Welcome fall. Tuesday was the first day of autumn; a time for transitioning from warm sunny days in New England to cool weather and visions of pumpkins and apples. There is just something about the end of summer and beginning of fall that feels different from the other seasons. There is a mental shift- spring and summer are great awakenings from a winter slumber and the plants and animals are vibrant among us. In the fall, there is a noticeable hush in the outdoor buzz of life. Summer crops are winding down, geese begin to migrate, and bees hurry up to collect the last bits of pollen before hibernating for winter. It is noticeable internally as well; I still feel a bit of childlike anxiety at the thought of back to school – even as an adult. Summer feels so free and yet fall is back to business and winding down for the end of the year and winter. This year has been especially tough mentally, and now more than ever it’s important to arm ourselves with a clear mind and grateful heart going into the fall and winter, when we won’t always have the warm sun and outdoor energy to keep us going.
Many people love fall and rightfully so. The weather is cooler so you don’t sweat going outside. The leaves in New England are a beautiful sight. Apples and pumpkins are pretty delicious and fun to pick. There is also the anticipation of the holidays around the corner. For me, as a gardener, fall is a little bit of a harder pill to swallow. I enjoy the weather and bustle of harvest activity but I am also sad to put the garden to sleep for the winter. I recently watched a fall gardening webinar that said the idea of the garden being over at the end of summer was a marketing scheme and in actuality, plants can be grown mostly year-round with proper frost protection. This gave me hope for the future. By shifting my mental focus from what cannot be to the possibilities of what could be, I will be happier going into another seasonal shift, and may be able to shake the end of summer blues. To combat this, I did plant some fall lettuce and peas. The key to fall planting is to start in August to allow the seeds to sprout in the warmer weather.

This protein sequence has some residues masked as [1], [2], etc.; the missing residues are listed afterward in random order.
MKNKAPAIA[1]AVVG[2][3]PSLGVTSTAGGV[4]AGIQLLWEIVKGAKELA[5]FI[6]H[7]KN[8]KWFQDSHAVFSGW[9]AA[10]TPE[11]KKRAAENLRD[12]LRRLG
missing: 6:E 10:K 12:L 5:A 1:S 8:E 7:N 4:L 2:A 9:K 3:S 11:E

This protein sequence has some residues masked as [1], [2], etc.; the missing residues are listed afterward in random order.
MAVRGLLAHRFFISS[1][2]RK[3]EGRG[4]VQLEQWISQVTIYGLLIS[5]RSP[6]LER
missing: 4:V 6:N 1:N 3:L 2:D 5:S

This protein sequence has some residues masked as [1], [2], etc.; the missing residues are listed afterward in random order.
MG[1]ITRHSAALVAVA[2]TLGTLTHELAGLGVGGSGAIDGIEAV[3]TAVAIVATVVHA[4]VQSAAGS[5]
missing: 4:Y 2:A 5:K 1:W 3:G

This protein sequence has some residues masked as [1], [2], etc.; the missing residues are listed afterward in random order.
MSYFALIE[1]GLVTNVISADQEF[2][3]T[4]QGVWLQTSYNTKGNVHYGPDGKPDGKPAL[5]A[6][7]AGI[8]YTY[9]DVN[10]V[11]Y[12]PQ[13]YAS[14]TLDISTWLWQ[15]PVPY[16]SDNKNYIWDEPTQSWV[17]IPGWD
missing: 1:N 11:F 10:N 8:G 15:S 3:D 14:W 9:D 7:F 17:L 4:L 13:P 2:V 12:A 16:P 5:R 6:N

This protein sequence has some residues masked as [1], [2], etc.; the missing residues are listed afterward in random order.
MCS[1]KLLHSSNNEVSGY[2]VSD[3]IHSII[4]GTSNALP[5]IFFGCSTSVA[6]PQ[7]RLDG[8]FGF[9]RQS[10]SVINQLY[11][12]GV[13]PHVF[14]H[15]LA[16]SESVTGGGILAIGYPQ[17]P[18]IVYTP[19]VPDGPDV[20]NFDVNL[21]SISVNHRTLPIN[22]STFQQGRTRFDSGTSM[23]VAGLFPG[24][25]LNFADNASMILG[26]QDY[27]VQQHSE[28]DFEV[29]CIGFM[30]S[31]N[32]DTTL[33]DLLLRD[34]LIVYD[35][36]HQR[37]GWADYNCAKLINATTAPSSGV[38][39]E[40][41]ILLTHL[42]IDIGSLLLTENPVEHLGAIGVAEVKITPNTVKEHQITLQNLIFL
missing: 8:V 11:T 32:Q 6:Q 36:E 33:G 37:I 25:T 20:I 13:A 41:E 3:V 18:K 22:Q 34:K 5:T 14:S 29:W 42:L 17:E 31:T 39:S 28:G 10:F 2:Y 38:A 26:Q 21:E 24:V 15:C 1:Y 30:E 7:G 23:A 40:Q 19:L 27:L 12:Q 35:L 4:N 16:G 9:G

Another interesting and poignant part of this year’s first day of fall is that it also marked the last 100 days of the year. How often do we think of the first of something? First 100 days with a newborn, the first 90 days of a new job, the first 100 days in office, first month into a new year. However, I’ve never actually thought about the last 100 days of the year. What does that even mean? Last days to make the year count? Last hoorahs before winter? Well THIS year in particular, it IS important to make the last 100 days of the year count. It has been a tough and exhausting year. I am thankful for the bits of joy that entered this year and now, more than ever, it is important to make way for what is meaningful and what fills up your cup as we close this year out.
What do you hope to accomplish in the last 100 days of 2020? I am focusing on ways to keep myself happy and energized to avoid seasonal depression and fatigue. Here’s some of my goals:
1. Continue to get outside at least once per day while the weather still allows. It might not be
first thing in the morning when it’s 40 degrees out, but even stepping outside for a quick break at lunch or taking time to water the garden will help give a mental boost.
2. Work on fall crops. I am excited about my lettuce and pea prospects. I am also going to try to overwinter my basil and plant lettuce this winter indoors and see what happens.
3. Eat for the season. Using fall crops like kale, greens, potatoes, and squashes help us stay connected to the earth and are a more sustainable option for recipes.
4. Make time for indoor projects. I’d like to work on some fall and winter crafts like making candles for gifts, building shelves for our new closet, and canning applesauce.
5. Get rest. Easier said than done for me but it is so important for mental and physical health.
Above all, live with gratitude. Enjoy the moment and really try to be present. Yesterday I smelled fall in the air. Take time to notice what you notice. Make note of what fills your cup and know that it is ok to say no to things if you need to rest. Take good care and remember to make these last 100 days count.